Water for the depot was supplied from the dam at Wentworth Falls (Wentworth Falls Lake), to a storage tank at Lawson. It was then gravitated through pipes beside the railway line to Valley Heights. Engines were coaled by chute from an elevated coal stage, the coal stage being dismantled shortly after the electrification through to Lithgow was completed. Electrification of the western line beyond Penrith began in the mid 1950's with the section to Valley Heights being completed on the 23rd October 1956.
The 2nd of February 1957 saw the end of steam operations from Valley Heights. On this day No. 27 passenger was hauled by steam locomotive 3662 and on arrival at Valley Heights electric locomotives 4611 and 4617 backed out of the depot and assisted the train to Katoomba. From that train all steam hauled trains, both freight and passenger were electrically assisted to Katoomba, until complete electrification saw steam removed from the scene. Valley Heights depot was still required for duties and supplying engines for a few locomotive hauled passenger trains. Valley Heights drivers also worked "The Chips" and other commuter trains into the Mountains.
The depot in latter years was basically a very efficient freight wagon and electric locomotive repair workshop, the electric engines receiving minor repairs and complete overhauls at the depot. A variety of freight wagons were also repaired at the depot. The demise of Valley Heights depot began when the 85 class electric locomotives were introduced in 1979 and through working of freight trains commenced. The demise was accelerated with the introduction of the 86 class locomotives in early 1983. From the mid 1980's the number of trains requiring piloting from Valley Heights had been reduced to a handful each day, the number of locomotives required for this duty being reduced to only 3, sometimes as few as 2 being necessary. With the announcement of the closure of Valley Heights depot by the Greiner Government in October 1988, the depot was gradually closed and equipment removed. One electric locomotive being available for any pilot work on offer. The end occurring during the last week of January 1989 when electric locomotive 4627 had the distinction operating the last train to be piloted from Valley Heights to Katoomba. And so a milestone in NSW railway history had ceased operation and had faded into history.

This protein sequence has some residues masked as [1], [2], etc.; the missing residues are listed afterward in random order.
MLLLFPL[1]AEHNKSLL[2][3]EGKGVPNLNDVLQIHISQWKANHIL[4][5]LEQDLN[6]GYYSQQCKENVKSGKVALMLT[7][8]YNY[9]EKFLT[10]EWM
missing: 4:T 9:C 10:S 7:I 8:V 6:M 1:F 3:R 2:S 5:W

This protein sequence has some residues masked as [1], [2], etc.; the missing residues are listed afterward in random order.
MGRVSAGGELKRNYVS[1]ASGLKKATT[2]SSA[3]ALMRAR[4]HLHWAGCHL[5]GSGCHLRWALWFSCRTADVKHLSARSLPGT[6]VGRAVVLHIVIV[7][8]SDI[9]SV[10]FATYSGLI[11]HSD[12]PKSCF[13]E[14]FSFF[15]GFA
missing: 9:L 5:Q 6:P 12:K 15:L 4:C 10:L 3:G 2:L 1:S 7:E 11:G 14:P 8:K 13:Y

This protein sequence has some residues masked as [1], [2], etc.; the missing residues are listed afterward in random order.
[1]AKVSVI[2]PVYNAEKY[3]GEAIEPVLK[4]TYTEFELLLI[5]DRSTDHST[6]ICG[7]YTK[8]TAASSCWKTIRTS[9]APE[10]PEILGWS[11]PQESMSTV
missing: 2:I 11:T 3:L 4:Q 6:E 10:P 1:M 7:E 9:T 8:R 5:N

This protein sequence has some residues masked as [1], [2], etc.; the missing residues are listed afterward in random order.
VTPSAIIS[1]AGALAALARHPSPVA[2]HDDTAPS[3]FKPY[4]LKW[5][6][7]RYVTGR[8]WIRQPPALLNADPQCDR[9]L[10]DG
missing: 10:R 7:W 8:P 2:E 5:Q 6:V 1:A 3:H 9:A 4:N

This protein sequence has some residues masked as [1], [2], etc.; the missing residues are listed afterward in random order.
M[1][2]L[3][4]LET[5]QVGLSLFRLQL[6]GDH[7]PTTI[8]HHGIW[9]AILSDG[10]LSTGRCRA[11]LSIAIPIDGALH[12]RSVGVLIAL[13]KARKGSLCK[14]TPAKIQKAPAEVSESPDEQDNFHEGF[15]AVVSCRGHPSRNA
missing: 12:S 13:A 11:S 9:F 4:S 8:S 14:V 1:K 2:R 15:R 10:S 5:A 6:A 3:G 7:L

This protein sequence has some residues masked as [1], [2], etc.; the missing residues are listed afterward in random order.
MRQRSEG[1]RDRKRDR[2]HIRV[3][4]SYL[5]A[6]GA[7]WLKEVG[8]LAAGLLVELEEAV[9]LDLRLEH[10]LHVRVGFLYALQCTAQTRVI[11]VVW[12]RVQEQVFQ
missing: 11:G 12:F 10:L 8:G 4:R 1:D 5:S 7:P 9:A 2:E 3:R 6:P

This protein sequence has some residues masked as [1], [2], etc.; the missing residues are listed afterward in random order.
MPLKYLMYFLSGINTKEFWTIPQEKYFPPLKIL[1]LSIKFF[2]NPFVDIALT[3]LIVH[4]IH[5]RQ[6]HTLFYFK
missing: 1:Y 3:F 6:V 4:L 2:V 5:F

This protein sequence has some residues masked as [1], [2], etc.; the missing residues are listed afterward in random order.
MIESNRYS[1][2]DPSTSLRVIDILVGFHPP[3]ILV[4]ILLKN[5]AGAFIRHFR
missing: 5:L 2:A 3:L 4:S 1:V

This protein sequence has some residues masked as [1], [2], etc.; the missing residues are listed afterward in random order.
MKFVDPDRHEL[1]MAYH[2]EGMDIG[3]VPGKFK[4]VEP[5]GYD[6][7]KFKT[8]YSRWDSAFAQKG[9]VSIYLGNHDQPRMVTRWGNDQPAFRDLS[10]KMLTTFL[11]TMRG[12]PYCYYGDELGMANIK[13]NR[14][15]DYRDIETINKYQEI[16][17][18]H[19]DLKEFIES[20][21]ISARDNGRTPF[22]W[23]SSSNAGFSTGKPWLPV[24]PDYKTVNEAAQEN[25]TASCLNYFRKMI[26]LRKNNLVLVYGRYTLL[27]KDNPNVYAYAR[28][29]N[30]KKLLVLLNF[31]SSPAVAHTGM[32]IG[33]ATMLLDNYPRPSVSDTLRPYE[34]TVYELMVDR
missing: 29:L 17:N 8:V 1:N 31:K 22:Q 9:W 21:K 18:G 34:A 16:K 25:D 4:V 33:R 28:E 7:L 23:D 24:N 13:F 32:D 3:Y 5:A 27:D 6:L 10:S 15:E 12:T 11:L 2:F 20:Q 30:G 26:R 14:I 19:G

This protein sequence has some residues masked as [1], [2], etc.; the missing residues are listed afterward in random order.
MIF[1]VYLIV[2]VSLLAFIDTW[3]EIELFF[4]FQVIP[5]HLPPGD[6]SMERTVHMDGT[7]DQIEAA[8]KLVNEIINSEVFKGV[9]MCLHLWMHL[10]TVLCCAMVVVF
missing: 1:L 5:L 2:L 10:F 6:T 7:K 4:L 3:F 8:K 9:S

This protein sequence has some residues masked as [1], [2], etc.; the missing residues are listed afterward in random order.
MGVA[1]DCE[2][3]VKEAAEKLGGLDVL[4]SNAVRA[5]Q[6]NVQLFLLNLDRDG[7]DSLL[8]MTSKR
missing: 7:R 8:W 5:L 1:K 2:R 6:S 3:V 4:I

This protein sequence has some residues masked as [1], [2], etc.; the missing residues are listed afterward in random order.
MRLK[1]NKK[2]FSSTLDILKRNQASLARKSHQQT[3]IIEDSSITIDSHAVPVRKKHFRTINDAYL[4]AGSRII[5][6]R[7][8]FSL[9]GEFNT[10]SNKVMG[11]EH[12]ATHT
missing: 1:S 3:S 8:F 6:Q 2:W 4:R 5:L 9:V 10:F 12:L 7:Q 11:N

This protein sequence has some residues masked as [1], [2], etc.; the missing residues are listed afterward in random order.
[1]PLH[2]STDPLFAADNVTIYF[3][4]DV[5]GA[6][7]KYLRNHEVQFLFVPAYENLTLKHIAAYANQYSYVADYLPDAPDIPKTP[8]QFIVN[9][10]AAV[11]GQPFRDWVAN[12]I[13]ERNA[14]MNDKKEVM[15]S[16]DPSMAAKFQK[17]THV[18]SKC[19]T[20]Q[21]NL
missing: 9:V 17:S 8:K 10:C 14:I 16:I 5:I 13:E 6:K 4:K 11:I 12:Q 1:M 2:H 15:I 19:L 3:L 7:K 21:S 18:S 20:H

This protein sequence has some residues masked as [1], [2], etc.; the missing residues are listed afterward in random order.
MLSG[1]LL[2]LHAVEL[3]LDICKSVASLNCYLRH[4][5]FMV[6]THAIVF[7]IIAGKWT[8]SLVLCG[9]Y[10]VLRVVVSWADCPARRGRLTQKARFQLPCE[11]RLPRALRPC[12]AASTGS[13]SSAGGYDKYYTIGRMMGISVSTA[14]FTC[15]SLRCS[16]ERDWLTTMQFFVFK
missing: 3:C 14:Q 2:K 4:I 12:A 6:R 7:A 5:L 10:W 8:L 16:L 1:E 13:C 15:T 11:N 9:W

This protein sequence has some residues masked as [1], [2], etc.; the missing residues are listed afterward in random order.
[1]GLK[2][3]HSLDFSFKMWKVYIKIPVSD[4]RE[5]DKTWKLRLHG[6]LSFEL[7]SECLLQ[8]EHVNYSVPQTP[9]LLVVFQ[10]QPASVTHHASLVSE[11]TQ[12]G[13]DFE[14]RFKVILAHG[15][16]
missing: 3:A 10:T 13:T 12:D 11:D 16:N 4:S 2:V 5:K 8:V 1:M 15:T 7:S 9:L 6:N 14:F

An interesting aspect regarding the Valley Heights Loco Depot, according to Valley Heights resident Mr. Clyde Bruce, was that fledgling pilots in the late 1940's and early 1950's used the depot as a bearing on their flight path as they headed west from Sydney. The smoke from the depot could easily be seen from a height of a few thousand feet and was an ideal location to be used as a sight for their bearings. Mr. Bruce obtained his private pilots licence through the Kingsford-Smith Flying School at Bankstown.
References used in compiling this article came from:-
- Places of Historic Interest on the Lower Blue Mountains. (Springwood Historical Soc.)
- Blue Mountains Railways. William A Bayley
- Lapstone Zig Zag Railway. William A Bayley
- Local Railway Men
- The Railway News, Sept/Nov. 1973